Mahler Private Staffing is Moving!

After nearly 20 years at our current location at 600 N. Broadway, during which time we have grown, changed, and continued to provide the highest level of service to our clients, Mahler Private Staffing will be relocating to new offices down the street in Milwaukee on January 25, 2018.

Our new offices are located at:
250 E. Wisconsin Ave.
Suite 1610
Milwaukee, WI  53202

We appreciate all of the clients, candidates, applicants, and team members that have made our continued success possible, and look forward to continuing the new year at our new location.

Mahler to Co-Sponsor Event with DEMA in Chicago

Mahler Private Staffing is happy to announce that we are co-sponsoring the Domestic Estate Management Association’s Chicago Chapter event this Wednesday, May 24th.  All private service professionals who perform any level of household management are invited, including Executive Housekeepers, Personal and Family Assistants, Nannies, House Managers, Chefs, and more.  This is an excellent opportunity for private service professionals to learn more about DEMA and the tools and resources they offer.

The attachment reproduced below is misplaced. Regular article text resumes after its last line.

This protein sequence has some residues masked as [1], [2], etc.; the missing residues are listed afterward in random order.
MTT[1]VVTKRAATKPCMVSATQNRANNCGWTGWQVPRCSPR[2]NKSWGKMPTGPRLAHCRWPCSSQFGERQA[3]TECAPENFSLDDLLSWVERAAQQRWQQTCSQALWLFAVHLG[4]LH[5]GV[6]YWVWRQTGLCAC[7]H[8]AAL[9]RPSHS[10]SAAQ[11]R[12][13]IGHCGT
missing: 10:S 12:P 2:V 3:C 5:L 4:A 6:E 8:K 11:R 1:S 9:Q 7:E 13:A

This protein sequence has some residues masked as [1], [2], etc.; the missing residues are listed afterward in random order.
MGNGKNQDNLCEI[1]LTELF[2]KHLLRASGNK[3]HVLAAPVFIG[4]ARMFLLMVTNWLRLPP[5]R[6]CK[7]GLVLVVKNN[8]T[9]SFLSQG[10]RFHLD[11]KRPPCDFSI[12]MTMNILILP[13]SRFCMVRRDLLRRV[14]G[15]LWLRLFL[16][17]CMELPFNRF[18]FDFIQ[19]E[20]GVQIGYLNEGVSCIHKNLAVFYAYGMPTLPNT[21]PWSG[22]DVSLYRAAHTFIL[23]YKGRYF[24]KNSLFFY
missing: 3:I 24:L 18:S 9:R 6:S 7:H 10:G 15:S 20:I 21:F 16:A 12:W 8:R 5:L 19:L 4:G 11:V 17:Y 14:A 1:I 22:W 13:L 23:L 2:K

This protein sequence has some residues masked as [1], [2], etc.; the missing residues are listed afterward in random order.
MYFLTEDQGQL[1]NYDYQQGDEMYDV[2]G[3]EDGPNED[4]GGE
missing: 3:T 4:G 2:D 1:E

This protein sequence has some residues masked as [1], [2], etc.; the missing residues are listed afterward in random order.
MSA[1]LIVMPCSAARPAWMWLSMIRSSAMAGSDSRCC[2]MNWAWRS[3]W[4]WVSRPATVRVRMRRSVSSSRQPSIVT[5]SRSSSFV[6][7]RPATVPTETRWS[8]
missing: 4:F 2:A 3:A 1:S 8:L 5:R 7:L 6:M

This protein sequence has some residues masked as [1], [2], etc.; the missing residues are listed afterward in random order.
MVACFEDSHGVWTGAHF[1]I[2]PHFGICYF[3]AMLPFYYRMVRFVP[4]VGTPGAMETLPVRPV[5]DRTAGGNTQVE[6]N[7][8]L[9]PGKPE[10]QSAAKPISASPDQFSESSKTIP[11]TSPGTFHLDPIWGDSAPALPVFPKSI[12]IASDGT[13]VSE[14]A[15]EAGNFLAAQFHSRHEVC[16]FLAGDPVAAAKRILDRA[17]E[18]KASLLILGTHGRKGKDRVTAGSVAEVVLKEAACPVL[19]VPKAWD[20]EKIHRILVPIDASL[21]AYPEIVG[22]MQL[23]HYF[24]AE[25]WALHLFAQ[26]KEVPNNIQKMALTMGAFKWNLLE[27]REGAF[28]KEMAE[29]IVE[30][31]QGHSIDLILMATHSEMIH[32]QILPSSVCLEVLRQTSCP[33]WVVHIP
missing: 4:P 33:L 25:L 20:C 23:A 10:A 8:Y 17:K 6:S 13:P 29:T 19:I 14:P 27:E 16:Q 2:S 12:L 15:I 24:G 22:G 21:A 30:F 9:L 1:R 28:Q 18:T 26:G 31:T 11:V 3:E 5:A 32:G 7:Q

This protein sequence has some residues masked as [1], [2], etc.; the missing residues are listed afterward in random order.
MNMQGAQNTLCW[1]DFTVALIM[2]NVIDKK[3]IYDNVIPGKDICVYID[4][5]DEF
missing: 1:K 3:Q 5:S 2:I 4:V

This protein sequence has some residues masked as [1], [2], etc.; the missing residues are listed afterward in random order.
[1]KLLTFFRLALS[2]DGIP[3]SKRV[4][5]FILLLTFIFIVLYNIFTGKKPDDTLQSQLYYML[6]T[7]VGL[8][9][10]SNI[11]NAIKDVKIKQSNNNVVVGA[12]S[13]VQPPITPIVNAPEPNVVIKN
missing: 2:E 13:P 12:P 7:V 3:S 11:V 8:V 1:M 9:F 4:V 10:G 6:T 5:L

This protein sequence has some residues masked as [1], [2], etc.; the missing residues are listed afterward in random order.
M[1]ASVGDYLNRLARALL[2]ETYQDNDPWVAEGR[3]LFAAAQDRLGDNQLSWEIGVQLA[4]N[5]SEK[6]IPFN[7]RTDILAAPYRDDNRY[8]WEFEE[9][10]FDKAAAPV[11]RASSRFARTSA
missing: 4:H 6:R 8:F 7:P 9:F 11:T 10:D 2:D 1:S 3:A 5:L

Please see details of the event and registration at the DEMA website below.  We hope to see you there!

Best Practices for On-Boarding New Household Staff

We have all been the new person at some point or another–the new kid on the block, the freshman at the big university, a manager in a new office. In such hard-to-navigate situations, receiving a tour around “campus” is customary. Communicating where the water cooler is, how the boss prefers to be addressed, or which software system is used, are small yet significant ways to welcome and acclimate a new employee. Doing so communicates to new staff members that while they have been hired for their experience and credentials, training is still an integral part of the on-boarding process. When both parties (employee and employer) are informed about one another’s needs, personalities, and expectations, everyone gets one step closer to success. Further, such collaboration creates an environment where employers are viewed as approachable, thereby encouraging employees to ask the right questions about how to succeed in their role.

Similarly, your household has its own culture, and while the time may not always be available to engage or orient a new team member the way a human resources manager might, we have found that being mindful of the following tips can make all the difference in helping your new hire get off to a running start, while ensuring your peace of mind.


The goal is to establish routine, save time, and increase productivity. Clarifying who, what, where, when, and how also fosters familiarity and encourages new team members to take ownership of their new role and environment.